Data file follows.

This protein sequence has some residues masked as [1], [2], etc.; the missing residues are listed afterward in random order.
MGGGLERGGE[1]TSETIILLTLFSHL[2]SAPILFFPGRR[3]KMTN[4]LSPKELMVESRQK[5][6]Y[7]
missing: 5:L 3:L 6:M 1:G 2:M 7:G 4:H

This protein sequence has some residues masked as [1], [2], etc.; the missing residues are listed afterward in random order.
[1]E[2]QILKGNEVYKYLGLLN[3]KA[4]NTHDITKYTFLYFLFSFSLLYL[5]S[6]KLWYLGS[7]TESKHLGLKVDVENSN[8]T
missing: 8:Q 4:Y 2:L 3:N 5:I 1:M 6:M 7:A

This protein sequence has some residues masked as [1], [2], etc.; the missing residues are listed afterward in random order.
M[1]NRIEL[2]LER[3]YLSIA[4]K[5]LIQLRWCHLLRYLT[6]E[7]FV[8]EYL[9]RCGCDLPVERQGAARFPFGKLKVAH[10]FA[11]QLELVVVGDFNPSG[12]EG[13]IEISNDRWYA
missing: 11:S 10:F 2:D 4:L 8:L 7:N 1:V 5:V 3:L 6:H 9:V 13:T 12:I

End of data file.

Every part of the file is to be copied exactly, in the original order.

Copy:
This protein sequence has some residues masked as [1], [2], etc.; the missing residues are listed afterward in random order.
MGGGLERGGE[1]TSETIILLTLFSHL[2]SAPILFFPGRR[3]KMTN[4]LSPKELMVESRQK[5][6]Y[7]
missing: 5:L 3:L 6:M 1:G 2:M 7:G 4:H

This protein sequence has some residues masked as [1], [2], etc.; the missing residues are listed afterward in random order.
[1]E[2]QILKGNEVYKYLGLLN[3]KA[4]NTHDITKYTFLYFLFSFSLLYL[5]S[6]KLWYLGS[7]TESKHLGLKVDVENSN[8]T
missing: 8:Q 4:Y 2:L 3:N 5:I 1:M 6:M 7:A

This protein sequence has some residues masked as [1], [2], etc.; the missing residues are listed afterward in random order.
M[1]NRIEL[2]LER[3]YLSIA[4]K[5]LIQLRWCHLLRYLT[6]E[7]FV[8]EYL[9]RCGCDLPVERQGAARFPFGKLKVAH[10]FA[11]QLELVVVGDFNPSG[12]EG[13]IEISNDRWYA
missing: 11:S 10:F 2:D 4:L 8:L 7:N 1:V 5:V 3:L 6:H 9:V 13:T 12:I